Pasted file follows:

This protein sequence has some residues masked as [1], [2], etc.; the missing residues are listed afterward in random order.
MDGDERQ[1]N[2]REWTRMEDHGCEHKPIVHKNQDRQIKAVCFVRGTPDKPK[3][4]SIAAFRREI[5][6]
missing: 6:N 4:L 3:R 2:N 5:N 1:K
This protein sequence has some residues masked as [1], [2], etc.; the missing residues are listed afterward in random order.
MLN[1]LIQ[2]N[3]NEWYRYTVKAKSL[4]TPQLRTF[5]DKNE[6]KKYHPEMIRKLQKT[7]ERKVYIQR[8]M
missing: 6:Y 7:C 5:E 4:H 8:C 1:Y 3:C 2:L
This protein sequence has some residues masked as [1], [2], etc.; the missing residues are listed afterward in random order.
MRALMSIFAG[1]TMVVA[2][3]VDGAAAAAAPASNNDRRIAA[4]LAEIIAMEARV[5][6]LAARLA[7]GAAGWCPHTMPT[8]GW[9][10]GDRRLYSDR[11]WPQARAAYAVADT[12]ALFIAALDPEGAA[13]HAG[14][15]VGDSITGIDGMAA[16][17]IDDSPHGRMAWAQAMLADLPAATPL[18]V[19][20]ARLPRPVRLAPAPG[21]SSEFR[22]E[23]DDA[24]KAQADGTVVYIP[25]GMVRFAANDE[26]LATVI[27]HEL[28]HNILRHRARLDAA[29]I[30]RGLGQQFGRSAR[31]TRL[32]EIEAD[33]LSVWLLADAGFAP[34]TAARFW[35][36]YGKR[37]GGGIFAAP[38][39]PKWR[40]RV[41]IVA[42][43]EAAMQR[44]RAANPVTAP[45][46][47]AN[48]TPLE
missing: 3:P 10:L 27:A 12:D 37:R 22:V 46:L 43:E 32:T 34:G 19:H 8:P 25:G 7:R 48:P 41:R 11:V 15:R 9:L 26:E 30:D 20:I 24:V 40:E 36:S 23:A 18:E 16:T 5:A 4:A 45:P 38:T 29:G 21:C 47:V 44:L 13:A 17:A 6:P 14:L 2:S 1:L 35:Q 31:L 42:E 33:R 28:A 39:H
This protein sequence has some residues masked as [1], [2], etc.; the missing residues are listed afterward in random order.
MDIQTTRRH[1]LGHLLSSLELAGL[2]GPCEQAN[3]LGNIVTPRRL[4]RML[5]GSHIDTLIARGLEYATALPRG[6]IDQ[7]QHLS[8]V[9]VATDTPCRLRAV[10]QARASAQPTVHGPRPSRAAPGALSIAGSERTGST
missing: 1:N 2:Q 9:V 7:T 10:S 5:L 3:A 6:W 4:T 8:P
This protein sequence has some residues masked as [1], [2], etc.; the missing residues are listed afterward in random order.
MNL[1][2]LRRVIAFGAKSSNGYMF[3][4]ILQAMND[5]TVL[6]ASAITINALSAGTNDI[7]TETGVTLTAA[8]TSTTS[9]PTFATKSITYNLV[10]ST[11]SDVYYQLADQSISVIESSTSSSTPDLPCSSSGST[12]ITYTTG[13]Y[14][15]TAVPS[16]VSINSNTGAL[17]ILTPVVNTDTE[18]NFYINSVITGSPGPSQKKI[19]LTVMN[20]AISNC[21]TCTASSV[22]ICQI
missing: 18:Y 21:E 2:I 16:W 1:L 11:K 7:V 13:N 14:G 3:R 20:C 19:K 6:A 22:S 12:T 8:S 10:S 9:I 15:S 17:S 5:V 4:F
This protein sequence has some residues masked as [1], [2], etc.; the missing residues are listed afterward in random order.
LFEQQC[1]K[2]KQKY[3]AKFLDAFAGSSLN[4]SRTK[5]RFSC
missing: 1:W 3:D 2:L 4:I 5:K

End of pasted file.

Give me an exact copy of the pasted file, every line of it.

This protein sequence has some residues masked as [1], [2], etc.; the missing residues are listed afterward in random order.
MDGDERQ[1]N[2]REWTRMEDHGCEHKPIVHKNQDRQIKAVCFVRGTPDKPK[3][4]SIAAFRREI[5][6]
missing: 6:N 4:L 3:R 2:N 5:N 1:K
This protein sequence has some residues masked as [1], [2], etc.; the missing residues are listed afterward in random order.
MLN[1]LIQ[2]N[3]NEWYRYTVKAKSL[4]TPQLRTF[5]DKNE[6]KKYHPEMIRKLQKT[7]ERKVYIQR[8]M
missing: 6:Y 7:C 5:E 4:H 8:C 1:Y 3:C 2:L
This protein sequence has some residues masked as [1], [2], etc.; the missing residues are listed afterward in random order.
MRALMSIFAG[1]TMVVA[2][3]VDGAAAAAAPASNNDRRIAA[4]LAEIIAMEARV[5][6]LAARLA[7]GAAGWCPHTMPT[8]GW[9][10]GDRRLYSDR[11]WPQARAAYAVADT[12]ALFIAALDPEGAA[13]HAG[14][15]VGDSITGIDGMAA[16][17]IDDSPHGRMAWAQAMLADLPAATPL[18]V[19][20]ARLPRPVRLAPAPG[21]SSEFR[22]E[23]DDA[24]KAQADGTVVYIP[25]GMVRFAANDE[26]LATVI[27]HEL[28]HNILRHRARLDAA[29]I[30]RGLGQQFGRSAR[31]TRL[32]EIEAD[33]LSVWLLADAGFAP[34]TAARFW[35][36]YGKR[37]GGGIFAAP[38][39]PKWR[40]RV[41]IVA[42][43]EAAMQR[44]RAANPVTAP[45][46][47]AN[48]TPLE
missing: 3:P 10:L 27:A 12:D 37:R 22:V 46:L 43:E 32:T 34:G 19:H 8:P 25:G 7:R 48:P 41:R 11:V 15:R 9:L 26:E 30:D 20:I 24:V 40:E 36:S 23:A 18:E 16:T 5:A 4:A 45:P 38:T 29:G 21:C 47:V 44:L 13:A 17:A 6:P 14:L 2:S 1:L 35:Q 31:L 42:E 33:R 28:A 39:H
This protein sequence has some residues masked as [1], [2], etc.; the missing residues are listed afterward in random order.
MDIQTTRRH[1]LGHLLSSLELAGL[2]GPCEQAN[3]LGNIVTPRRL[4]RML[5]GSHIDTLIARGLEYATALPRG[6]IDQ[7]QHLS[8]V[9]VATDTPCRLRAV[10]QARASAQPTVHGPRPSRAAPGALSIAGSERTGST
missing: 1:N 2:Q 9:V 7:T 10:S 5:L 3:A 6:W 4:T 8:P
This protein sequence has some residues masked as [1], [2], etc.; the missing residues are listed afterward in random order.
MNL[1][2]LRRVIAFGAKSSNGYMF[3][4]ILQAMND[5]TVL[6]ASAITINALSAGTNDI[7]TETGVTLTAA[8]TSTTS[9]PTFATKSITYNLV[10]ST[11]SDVYYQLADQSISVIESSTSSSTPDLPCSSSGST[12]ITYTTG[13]Y[14][15]TAVPS[16]VSINSNTGAL[17]ILTPVVNTDTE[18]NFYINSVITGSPGPSQKKI[19]LTVMN[20]AISNC[21]TCTASSV[22]ICQI
missing: 18:Y 21:E 2:I 16:W 1:L 11:K 7:V 13:N 14:G 3:R 20:C 19:K 6:A 22:S 12:T 8:S 10:S 9:I 15:S 17:S 5:V 4:F
This protein sequence has some residues masked as [1], [2], etc.; the missing residues are listed afterward in random order.
LFEQQC[1]K[2]KQKY[3]AKFLDAFAGSSLN[4]SRTK[5]RFSC
missing: 1:W 3:D 2:L 4:I 5:K